This story is part of a KXAN series of reports called “Stop Mass Shootings,” providing context and exploring solutions surrounding gun violence in the wake of the deadly Uvalde school shooting. We want our reports to be a resource for Texans, as well as for lawmakers who are convening a month after the events in Uvalde to discuss how the state should move forward. Explore all “Stop Mass Shootings” stories by clicking here.
AUSTIN (KXAN) — Uvalde native Matthew McConaughey met with President Biden and other lawmakers in Washington Tuesday urging them “to speak with each other” and make legislative changes following the Texas school shooting that left 19 students and two teachers dead.
McConaughey met with the families of many of the victims of the shooting, he said. The popular actor shared some of their stories during a news briefing Tuesday including the story of one young victim who wore green high-top converse with a heart drawn on the toe to remind herself how much she loved nature.
“These are the same green converse on her feet that turned out to be the only clear evidence to identify her after the shooting,” McConaughey said. He smacked the podium with his fist before continuing. “How about that?”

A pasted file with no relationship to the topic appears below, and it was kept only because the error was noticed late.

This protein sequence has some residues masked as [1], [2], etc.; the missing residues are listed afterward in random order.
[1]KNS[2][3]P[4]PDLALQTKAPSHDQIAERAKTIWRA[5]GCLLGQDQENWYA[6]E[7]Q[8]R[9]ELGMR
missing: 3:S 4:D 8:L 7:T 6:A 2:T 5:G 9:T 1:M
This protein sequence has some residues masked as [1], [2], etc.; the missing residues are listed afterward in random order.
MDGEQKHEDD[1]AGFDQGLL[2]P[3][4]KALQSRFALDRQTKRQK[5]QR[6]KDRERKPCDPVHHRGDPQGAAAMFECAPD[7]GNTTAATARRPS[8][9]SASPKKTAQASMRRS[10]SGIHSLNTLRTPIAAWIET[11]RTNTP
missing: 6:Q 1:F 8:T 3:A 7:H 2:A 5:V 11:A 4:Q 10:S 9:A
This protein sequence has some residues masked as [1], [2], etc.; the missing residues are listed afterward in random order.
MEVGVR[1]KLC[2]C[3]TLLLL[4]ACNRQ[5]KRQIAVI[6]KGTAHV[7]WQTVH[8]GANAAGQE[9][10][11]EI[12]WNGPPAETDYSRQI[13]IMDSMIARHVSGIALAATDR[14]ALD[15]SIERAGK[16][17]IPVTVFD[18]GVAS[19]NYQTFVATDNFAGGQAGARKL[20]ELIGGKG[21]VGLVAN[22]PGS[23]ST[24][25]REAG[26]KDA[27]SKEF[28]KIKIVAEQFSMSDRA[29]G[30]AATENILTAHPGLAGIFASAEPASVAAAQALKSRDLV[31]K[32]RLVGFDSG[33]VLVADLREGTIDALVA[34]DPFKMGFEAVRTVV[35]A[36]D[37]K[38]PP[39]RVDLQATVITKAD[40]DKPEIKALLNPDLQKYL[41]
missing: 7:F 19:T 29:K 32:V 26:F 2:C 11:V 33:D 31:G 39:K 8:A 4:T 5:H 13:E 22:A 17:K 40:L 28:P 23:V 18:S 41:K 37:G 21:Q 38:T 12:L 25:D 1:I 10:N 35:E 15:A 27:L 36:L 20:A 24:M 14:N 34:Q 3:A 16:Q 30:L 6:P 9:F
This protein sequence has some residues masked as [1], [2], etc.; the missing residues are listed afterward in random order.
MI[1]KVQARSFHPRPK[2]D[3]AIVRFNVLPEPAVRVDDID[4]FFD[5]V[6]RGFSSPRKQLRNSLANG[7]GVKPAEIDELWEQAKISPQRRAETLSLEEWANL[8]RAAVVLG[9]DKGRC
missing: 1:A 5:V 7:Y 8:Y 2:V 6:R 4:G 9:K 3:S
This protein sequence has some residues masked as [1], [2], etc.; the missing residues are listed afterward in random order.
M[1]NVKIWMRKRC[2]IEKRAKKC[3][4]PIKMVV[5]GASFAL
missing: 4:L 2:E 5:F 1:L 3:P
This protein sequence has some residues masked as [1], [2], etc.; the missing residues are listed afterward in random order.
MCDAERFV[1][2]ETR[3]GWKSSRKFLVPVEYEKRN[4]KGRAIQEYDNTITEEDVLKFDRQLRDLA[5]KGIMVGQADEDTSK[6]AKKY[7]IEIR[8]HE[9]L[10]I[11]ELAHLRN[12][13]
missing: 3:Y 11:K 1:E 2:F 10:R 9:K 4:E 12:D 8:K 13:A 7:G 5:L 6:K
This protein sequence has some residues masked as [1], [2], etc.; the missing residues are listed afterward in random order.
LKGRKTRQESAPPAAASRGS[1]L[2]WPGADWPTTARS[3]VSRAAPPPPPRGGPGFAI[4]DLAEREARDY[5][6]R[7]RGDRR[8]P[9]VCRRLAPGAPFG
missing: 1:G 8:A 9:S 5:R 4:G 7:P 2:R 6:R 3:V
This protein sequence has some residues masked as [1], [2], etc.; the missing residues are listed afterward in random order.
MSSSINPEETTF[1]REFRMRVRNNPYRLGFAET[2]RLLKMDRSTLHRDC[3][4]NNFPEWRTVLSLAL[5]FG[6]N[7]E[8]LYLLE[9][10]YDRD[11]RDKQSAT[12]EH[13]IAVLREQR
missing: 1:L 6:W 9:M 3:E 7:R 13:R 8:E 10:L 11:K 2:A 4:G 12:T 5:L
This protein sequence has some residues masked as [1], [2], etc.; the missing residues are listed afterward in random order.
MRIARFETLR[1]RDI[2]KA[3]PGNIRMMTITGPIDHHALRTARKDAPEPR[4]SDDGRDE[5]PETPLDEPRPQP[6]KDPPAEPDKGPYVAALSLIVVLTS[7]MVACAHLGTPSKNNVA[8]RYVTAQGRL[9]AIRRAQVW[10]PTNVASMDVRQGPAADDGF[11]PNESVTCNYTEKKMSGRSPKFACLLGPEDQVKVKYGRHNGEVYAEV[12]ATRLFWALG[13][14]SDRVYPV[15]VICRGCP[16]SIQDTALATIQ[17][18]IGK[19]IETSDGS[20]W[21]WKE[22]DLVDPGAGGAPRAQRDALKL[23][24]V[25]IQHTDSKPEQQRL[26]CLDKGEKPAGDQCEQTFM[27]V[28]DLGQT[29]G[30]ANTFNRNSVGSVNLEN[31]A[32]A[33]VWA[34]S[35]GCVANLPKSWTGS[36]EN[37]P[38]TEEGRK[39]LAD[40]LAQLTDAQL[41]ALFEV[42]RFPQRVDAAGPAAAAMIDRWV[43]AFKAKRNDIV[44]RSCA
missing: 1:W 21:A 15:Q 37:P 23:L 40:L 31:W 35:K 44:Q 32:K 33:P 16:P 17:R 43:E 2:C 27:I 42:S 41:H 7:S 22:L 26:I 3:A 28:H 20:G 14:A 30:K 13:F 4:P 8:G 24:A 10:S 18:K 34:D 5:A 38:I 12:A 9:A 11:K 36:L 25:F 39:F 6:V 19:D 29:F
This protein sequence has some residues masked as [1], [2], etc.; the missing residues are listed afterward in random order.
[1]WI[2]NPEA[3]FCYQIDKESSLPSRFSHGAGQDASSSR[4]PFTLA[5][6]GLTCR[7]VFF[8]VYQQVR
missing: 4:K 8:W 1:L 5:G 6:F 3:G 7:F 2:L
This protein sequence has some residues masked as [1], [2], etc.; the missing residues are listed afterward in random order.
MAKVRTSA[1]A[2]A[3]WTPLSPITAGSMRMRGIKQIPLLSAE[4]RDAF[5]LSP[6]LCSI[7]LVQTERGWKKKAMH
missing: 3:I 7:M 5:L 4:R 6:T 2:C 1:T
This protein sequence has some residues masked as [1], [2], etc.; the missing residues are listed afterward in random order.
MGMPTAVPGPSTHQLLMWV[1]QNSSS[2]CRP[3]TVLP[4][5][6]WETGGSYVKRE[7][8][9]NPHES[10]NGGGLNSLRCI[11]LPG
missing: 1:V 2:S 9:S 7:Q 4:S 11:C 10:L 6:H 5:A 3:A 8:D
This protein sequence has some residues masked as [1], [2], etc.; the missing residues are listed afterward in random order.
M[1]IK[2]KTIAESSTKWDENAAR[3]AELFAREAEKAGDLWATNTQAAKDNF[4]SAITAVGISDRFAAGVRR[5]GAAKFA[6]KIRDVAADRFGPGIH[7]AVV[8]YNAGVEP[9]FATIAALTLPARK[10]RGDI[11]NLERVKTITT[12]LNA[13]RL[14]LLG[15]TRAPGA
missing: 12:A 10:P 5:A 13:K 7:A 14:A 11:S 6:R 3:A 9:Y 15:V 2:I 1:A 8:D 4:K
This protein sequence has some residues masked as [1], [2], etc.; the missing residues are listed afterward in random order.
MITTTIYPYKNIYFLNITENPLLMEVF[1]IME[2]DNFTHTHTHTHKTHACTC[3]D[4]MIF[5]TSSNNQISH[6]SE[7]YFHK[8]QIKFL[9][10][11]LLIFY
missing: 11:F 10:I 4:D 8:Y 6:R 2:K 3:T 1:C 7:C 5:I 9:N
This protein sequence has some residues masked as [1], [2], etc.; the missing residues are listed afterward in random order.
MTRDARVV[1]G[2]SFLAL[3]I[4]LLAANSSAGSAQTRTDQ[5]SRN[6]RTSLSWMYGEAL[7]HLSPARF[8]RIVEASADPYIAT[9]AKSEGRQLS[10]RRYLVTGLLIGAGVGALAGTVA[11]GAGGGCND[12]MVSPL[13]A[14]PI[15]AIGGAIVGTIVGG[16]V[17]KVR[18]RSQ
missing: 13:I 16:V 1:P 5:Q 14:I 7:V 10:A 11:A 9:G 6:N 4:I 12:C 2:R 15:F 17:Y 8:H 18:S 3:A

McConaughey said through his conversations with people in Uvalde — including responsible gun owners, border patrol and families of the victims — it’s clear that people overwhelmingly are calling for “secure and safe schools” along with “gun laws that won’t make it so easy for the bad guys to get these damn guns.”
He listed the following as solutions he wants lawmakers, including the president, to consider:
- Investing in mental health care
- Making schools safer
- Restraining sensationalized media coverage of mass shootings
- Restoring family and American values
- Background checks
- Raising the age to buy a rifle to 21
- Implementing a waiting period
- Passing ‘red flag’ laws and consequences for people who abuse them
“Responsible gun owners are fed up with the Second Amendment being abused and hijacked by some deranged individuals,” he said.
Texas does not currently have a red flag law, which generally allows law enforcement or family to petition a judge to remove someone’s guns for a period of time if that person is deemed to be a danger to themselves or others.
Under Texas law, you only need to be 18 to buy a rifle and 21 to buy a handgun. You can read more about Texas gun laws here.
“We start by making the right choices on the issue that is in front of us today. We start by making laws that save innocent lives and don’t infringe on our Second Amendment rights.”